Dental Health Myths Debunked
Our resident pet dental expert Dr Nicole Hoskin addresses some of the common misconceptions about pets and their oral health this month.
Every cat and dog has teeth right? You see them every day, but how much do you really know about them? A pet’s teeth are the first part of the digestive system and are important in starting the breakdown of food. They can also bring misery and suffering when dental disease strikes and sadly many of our patients suffer in silence.
So, True or false?
1. It’s normal for pets to have bad breath
Absolutely false! Bad breath is a sign of an increase in bacteria in the mouth and your pet shouldn’t have bad breath any more than you should. Bad breath doesn’t always originate from the oral cavity. It can be coming from any part of the upper digestive tract, but it should not be considered normal. If your pet does have bad breath, a good starting point is to bring them into Prahran Veterinary Hospital for a free nurse dental check to rule out bad teeth as one of the more likely causes. If the nurses can’t see any issues, then a check with a vet might be a good idea to rule out other issues and to help manage the problem.
2. Pets can clean their teeth themselves by gnawing on dental chews or toys, raw bones and antlers
While chewing can help some animals to keep a happy mouth, this statement is unfortunately false. Some patients are so excited by the prospect of chewing bones and antlers, that they get a little carried away and end up breaking their teeth! They can also get caught in the mouth and cause injuries. Swallowing whole bones can cause intestinal blockages or injuries as it comes out the back end. OUCH!
While some chew toys and treats like Greenies can provide limited dental health benefits, they don’t help all dogs. Some dogs such as our Pug and French Bulldog friends have shorter faces and their teeth are often quite crooked, so chewing objects is less effective in these breeds than in their longer nosed cousins. Other pets inhale food so fast it barely touches their teeth as it passes, so dental chews need to be selected with due consideration of all the facts.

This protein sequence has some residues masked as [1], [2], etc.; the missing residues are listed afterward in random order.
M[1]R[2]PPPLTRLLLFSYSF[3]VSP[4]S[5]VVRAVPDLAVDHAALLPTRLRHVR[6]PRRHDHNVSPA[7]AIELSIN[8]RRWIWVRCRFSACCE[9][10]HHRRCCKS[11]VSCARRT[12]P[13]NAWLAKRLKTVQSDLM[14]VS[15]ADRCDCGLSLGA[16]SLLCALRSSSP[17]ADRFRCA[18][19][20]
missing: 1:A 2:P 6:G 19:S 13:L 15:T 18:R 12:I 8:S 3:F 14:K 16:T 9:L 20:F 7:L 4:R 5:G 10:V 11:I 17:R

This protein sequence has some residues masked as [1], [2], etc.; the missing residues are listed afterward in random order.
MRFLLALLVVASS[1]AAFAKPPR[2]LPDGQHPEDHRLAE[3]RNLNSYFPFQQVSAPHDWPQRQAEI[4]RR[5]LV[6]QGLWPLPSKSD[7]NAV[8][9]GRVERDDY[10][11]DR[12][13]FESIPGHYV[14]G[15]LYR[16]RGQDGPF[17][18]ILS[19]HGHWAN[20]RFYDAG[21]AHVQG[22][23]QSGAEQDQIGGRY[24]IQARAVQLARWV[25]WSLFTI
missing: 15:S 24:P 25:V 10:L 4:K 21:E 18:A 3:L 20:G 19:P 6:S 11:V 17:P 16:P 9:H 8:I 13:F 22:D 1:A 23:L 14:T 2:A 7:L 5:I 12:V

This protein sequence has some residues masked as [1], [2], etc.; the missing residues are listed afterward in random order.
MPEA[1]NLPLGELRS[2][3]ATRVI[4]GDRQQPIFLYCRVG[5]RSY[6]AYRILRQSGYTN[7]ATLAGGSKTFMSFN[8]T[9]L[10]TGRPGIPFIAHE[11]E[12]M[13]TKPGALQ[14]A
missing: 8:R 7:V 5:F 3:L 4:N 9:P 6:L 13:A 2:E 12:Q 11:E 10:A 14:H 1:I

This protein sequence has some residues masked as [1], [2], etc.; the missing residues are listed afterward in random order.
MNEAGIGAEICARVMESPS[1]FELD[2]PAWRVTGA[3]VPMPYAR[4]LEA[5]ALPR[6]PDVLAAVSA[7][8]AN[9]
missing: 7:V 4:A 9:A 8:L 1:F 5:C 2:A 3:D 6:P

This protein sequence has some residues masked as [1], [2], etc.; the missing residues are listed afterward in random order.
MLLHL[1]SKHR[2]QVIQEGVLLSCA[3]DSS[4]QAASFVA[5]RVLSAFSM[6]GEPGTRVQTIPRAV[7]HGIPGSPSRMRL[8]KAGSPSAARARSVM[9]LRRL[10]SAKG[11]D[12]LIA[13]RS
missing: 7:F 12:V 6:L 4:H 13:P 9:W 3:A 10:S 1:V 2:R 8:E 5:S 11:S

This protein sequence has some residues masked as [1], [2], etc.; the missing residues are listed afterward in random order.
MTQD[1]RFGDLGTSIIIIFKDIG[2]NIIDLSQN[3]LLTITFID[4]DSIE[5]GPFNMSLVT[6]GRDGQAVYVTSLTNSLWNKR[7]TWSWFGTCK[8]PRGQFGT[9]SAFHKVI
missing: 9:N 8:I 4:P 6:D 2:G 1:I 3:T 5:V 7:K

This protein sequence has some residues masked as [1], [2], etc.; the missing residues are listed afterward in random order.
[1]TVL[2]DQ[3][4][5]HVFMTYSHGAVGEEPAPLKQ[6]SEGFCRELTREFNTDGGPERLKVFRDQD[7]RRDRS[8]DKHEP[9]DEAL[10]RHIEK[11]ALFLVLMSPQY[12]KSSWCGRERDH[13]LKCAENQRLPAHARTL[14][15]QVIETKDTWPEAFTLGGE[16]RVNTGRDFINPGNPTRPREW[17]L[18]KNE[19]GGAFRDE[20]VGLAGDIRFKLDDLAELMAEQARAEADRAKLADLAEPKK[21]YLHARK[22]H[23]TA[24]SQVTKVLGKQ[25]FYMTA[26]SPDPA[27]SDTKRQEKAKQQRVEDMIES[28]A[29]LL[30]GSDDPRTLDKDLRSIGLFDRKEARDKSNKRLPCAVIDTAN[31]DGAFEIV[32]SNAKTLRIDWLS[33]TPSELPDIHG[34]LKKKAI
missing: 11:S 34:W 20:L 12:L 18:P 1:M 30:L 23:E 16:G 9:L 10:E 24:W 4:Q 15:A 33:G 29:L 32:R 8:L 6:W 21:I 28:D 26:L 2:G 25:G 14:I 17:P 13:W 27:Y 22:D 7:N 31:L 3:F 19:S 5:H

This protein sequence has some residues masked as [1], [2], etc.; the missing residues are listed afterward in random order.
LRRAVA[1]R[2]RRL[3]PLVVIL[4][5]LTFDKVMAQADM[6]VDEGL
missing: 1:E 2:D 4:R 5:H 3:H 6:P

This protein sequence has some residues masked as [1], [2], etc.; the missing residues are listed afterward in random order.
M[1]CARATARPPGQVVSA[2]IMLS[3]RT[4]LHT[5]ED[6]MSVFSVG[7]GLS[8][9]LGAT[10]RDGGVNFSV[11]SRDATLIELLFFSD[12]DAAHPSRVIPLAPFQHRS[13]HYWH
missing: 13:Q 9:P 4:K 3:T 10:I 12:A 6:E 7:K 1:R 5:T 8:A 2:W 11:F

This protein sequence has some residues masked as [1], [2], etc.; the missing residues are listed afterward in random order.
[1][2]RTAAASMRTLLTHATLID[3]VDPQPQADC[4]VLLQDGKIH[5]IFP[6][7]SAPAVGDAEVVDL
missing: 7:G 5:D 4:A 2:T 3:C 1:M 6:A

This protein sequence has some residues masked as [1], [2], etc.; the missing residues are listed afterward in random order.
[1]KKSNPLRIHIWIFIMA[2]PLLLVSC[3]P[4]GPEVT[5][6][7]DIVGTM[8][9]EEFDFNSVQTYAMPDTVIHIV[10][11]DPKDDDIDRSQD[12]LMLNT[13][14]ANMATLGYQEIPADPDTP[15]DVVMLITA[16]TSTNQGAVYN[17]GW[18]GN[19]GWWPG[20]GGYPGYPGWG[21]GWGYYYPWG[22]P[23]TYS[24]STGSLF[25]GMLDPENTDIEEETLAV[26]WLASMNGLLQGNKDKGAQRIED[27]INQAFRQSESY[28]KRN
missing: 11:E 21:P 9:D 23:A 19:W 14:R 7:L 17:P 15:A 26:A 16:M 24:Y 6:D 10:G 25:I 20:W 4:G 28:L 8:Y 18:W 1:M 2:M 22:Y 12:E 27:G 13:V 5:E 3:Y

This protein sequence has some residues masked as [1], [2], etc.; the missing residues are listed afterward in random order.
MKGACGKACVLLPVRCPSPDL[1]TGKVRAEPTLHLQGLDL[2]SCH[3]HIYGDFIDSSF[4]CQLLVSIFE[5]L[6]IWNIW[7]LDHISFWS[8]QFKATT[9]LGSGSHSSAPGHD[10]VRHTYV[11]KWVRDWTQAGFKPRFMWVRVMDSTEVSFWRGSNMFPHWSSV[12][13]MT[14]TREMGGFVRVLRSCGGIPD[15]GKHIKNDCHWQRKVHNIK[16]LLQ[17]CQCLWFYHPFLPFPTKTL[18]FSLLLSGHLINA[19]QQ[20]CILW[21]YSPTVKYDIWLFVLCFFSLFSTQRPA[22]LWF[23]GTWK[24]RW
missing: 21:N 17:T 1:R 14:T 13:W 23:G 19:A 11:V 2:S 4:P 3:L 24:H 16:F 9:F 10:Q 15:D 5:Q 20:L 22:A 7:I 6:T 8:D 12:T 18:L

3. Dry food helps to keep a pet’s teeth clean
True — but with some caveats. Pets are individuals, and what works well for one may not be the best choice for another. Other health factors such as dietary intolerances and mouth conformation or loss of teeth all need to be taken into consideration when recommending a diet for your pet. Talk with your veterinarian or veterinary nurse about what the best solution for your pet may be.
4. A dog’s mouth is cleaner than a human mouth
Unfortunately the wives tales about the healing powers of dog saliva are false. Dogs have different bacteria in their mouths to humans, but they still have a lot of bacteria. That does not make their mouth cleaner, just a different type of dirty. We all know how dogs and cats clean themselves after toileting right? Some dogs (and to a lesser degree cats) like to lick their people. It’s best to avoid letting your pet lick open sores or cuts on your body and if a dog or cat bites you, seek immediate medical attention.
5. Nothing can be done to prevent pet dental disease
The good news is that this is a myth. The most cost-effective thing you as a pet owner can do to help prevent or slow the progression of periodontal disease is to brush your pet’s teeth daily to help remove plaque and prevent tartar buildup. Two minutes a day is all it takes! You would be surprised how well most pets adapt to it with the right rewards and a gentle approach. Our nurses are always happy to show you some tips and tricks to help you on your way.
6. An animal will stop eating if it has a sore tooth
This one is sadly false. Most pets make eating their prime directive in life. It is a strong survival instinct, because to put it simply, if you don’t eat, you starve. If you have a sore tooth, do you stop eating totally or do you just avoid chewing on that tooth or just eat softer foods until you can get to the dentist? Pets don’t know a visit to the dentist can help them so they often just suffer in silence. We see many animals with amazingly poor dental health that are still managing to meet their calorie requirements, but they are all much happier after having their dental pain attended to. Treatment for sore teeth often resolves unexplained poor behaviour, general malaise and those annoying symptoms so often put down to “old age” too.